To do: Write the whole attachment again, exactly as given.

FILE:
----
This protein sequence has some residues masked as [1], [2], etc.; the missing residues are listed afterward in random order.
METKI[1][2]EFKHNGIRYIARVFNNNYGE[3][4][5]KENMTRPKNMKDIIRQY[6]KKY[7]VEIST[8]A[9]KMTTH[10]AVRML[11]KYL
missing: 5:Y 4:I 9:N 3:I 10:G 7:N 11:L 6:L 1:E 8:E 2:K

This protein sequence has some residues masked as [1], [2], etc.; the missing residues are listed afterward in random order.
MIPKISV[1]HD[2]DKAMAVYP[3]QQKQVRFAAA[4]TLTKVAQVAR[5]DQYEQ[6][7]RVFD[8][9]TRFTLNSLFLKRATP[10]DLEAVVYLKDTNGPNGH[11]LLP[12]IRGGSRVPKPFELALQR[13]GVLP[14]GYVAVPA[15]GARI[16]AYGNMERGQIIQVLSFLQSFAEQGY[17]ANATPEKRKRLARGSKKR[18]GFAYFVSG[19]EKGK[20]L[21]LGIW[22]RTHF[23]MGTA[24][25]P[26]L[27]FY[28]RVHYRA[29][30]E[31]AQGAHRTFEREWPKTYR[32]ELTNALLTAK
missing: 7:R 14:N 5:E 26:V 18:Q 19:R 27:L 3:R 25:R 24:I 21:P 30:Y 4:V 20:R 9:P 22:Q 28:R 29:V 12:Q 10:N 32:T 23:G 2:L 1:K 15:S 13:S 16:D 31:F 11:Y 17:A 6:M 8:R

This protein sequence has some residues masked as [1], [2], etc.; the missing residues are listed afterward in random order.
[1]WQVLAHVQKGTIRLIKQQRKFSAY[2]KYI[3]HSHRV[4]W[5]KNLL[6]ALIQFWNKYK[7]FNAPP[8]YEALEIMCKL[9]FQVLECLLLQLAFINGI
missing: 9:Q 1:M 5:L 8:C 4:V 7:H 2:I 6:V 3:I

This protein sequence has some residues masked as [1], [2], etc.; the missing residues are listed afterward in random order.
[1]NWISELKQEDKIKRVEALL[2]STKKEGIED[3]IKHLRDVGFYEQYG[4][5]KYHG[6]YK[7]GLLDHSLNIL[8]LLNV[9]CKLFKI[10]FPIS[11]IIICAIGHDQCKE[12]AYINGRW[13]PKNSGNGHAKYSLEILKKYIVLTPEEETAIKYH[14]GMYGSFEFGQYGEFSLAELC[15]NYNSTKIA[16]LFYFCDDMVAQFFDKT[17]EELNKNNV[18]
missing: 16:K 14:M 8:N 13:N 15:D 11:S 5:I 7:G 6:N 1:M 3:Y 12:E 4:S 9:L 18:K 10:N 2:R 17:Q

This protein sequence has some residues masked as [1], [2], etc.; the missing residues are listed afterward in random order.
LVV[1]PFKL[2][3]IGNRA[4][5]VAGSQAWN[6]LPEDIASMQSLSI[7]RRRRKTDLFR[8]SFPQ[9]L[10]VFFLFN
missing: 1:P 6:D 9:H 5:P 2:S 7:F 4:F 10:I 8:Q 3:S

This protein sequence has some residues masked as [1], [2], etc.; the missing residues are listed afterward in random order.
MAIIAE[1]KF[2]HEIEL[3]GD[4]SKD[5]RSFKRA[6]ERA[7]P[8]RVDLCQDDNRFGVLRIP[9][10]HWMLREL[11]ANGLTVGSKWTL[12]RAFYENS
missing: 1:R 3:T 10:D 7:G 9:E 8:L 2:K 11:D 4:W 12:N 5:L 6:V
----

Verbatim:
This protein sequence has some residues masked as [1], [2], etc.; the missing residues are listed afterward in random order.
METKI[1][2]EFKHNGIRYIARVFNNNYGE[3][4][5]KENMTRPKNMKDIIRQY[6]KKY[7]VEIST[8]A[9]KMTTH[10]AVRML[11]KYL
missing: 5:Y 4:I 9:N 3:I 10:G 7:N 11:L 6:L 1:E 8:E 2:K

This protein sequence has some residues masked as [1], [2], etc.; the missing residues are listed afterward in random order.
MIPKISV[1]HD[2]DKAMAVYP[3]QQKQVRFAAA[4]TLTKVAQVAR[5]DQYEQ[6][7]RVFD[8][9]TRFTLNSLFLKRATP[10]DLEAVVYLKDTNGPNGH[11]LLP[12]IRGGSRVPKPFELALQR[13]GVLP[14]GYVAVPA[15]GARI[16]AYGNMERGQIIQVLSFLQSFAEQGY[17]ANATPEKRKRLARGSKKR[18]GFAYFVSG[19]EKGK[20]L[21]LGIW[22]RTHF[23]MGTA[24][25]P[26]L[27]FY[28]RVHYRA[29][30]E[31]AQGAHRTFEREWPKTYR[32]ELTNALLTAK
missing: 7:R 14:N 5:E 26:V 18:Q 19:R 27:L 3:R 25:R 24:I 21:P 30:Y 4:V 20:R 9:P 22:Q 28:R 29:V 12:Q 10:N 32:T 23:G 2:L 1:K 15:S 13:S 16:D 31:F 11:Y 17:A 6:M 8:R

This protein sequence has some residues masked as [1], [2], etc.; the missing residues are listed afterward in random order.
[1]WQVLAHVQKGTIRLIKQQRKFSAY[2]KYI[3]HSHRV[4]W[5]KNLL[6]ALIQFWNKYK[7]FNAPP[8]YEALEIMCKL[9]FQVLECLLLQLAFINGI
missing: 9:Q 1:M 5:L 8:C 4:V 7:H 2:I 6:V 3:I

This protein sequence has some residues masked as [1], [2], etc.; the missing residues are listed afterward in random order.
[1]NWISELKQEDKIKRVEALL[2]STKKEGIED[3]IKHLRDVGFYEQYG[4][5]KYHG[6]YK[7]GLLDHSLNIL[8]LLNV[9]CKLFKI[10]FPIS[11]IIICAIGHDQCKE[12]AYINGRW[13]PKNSGNGHAKYSLEILKKYIVLTPEEETAIKYH[14]GMYGSFEFGQYGEFSLAELC[15]NYNSTKIA[16]LFYFCDDMVAQFFDKT[17]EELNKNNV[18]
missing: 16:K 14:M 8:N 13:N 15:D 11:S 5:I 7:G 6:N 1:M 3:Y 12:E 4:S 9:L 18:K 10:N 2:R 17:Q

This protein sequence has some residues masked as [1], [2], etc.; the missing residues are listed afterward in random order.
LVV[1]PFKL[2][3]IGNRA[4][5]VAGSQAWN[6]LPEDIASMQSLSI[7]RRRRKTDLFR[8]SFPQ[9]L[10]VFFLFN
missing: 1:P 6:D 9:H 5:P 2:S 7:F 4:F 10:I 8:Q 3:S

This protein sequence has some residues masked as [1], [2], etc.; the missing residues are listed afterward in random order.
MAIIAE[1]KF[2]HEIEL[3]GD[4]SKD[5]RSFKRA[6]ERA[7]P[8]RVDLCQDDNRFGVLRIP[9][10]HWMLREL[11]ANGLTVGSKWTL[12]RAFYENS
missing: 1:R 3:T 10:D 7:G 9:E 8:L 2:K 11:D 4:W 12:N 5:L 6:V